Stay  – a November Poem-A-Day Challenge – Diminishing Somonka

 

Love, what would you say,
if I knelt here — begged you please,
don’t go yet, but stay?
Longer, let me your skin lease!
Set my aching arms at ease!
~
Hear now my reply —
my pale and lovely flower,
while I kiss your thigh.
I’ll find my way yet lower,
and linger for an hour.
—–

 

PROMPT: 2016 November PAD Chapbook Challenge: Day 1

For today’s prompt, we’ve actually got a two-for-Tuesday prompt. So pick one, combine both prompts into one poem, or write two (or more) different poems. Here are the prompts:

  • Write a stay poem. A poem about staying put, not leaving, and/or dealing with someone (or something) that refuses to leave. Or…
  • Write a go poem. Fans of The Clash probably know which song prompted today’s prompt. But yeah, this is basically the opposite of staying–you know, going.

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POETIC FORM:

Diminishing Somonka
 
A form I created by marrying the Somonka and Diminishing Verse poetic forms:
  • two Tankas (5-7-5-7-7), written as two love letters to each other.
  • remove the first letter of the end word in each successive 7 syllable line.
 
Variation: Poets can remove sounds if they wish like “flies” to “lies” to “eyes.”

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AUDIO FILE:

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Love and Lovers, Sex and Bisexuality

“I want a life of a million lovers. I want to love you.”

“When I see you we will embrace and hold a hug long enough to glimpse some insight from each other’s heartbeat.”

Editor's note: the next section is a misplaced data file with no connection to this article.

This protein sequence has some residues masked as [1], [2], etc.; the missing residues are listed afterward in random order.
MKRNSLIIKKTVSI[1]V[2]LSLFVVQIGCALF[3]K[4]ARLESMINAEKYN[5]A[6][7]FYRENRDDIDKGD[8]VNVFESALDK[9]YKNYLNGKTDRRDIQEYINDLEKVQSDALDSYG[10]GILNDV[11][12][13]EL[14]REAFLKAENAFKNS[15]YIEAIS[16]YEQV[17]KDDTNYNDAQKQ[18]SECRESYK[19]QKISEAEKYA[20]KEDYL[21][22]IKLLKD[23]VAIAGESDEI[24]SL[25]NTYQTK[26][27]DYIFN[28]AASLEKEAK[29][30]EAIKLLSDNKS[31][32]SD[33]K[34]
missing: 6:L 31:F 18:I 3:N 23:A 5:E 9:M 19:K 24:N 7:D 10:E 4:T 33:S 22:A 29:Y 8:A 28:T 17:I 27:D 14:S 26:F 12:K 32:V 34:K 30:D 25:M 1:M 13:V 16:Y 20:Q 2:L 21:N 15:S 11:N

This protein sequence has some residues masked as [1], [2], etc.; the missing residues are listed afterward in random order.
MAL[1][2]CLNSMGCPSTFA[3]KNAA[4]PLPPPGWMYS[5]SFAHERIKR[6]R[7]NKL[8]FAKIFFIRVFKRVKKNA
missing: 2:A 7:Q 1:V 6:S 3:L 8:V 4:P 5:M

“When we walk down the street we shall link arms, pause frequently, and turn our toes and noses towards the other to speak directly without modesty.”

“I do not think that our connection is somehow weakened because we do not share our bodies with each other.”

“For love is love is love is love, and that is what I want.”

“I only want us to fall in love.”

~Can We Be Lovers & Not Have Sex? on Elephant Journal by Brentan Schellenbach

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“A bi person has the capacity for romantic and/or sexual attraction to more than one gender.  For most people, that simply means that you can be attracted to both men and women.”

“As a bi person, you do not have to feel the same kind or intensity of attraction to all genders.”

“Understanding and acknowledging your own sexuality is a personal process and is about living with integrity and being true to yourself.”

“A sexual identity is about who you want to romance. Romance does not equal sex. Romance is who you want to hear laugh, who you want to give valentines to and breakfast in bed and comfort when they’re crying.”

~Bisexual.org

I have been falling in love with boys since I was six years old. I know well how to do this. I know what excites me, what intrigues me, what attracts me to men. I know how to flirt with men, how to use my mind and my body to turn them on. I know what works, what gets their attention, what keeps it. I celebrate that power, and try to use it wisely. I am confident in my sexuality when it comes to members of the opposite sex. I’m a sometimes messy, jealous and difficult human. I’m also a sexy, attractive, loving, passionate woman, who builds relationships with men that are fucking amazing. (It helps that I choose some pretty kick-ass men.)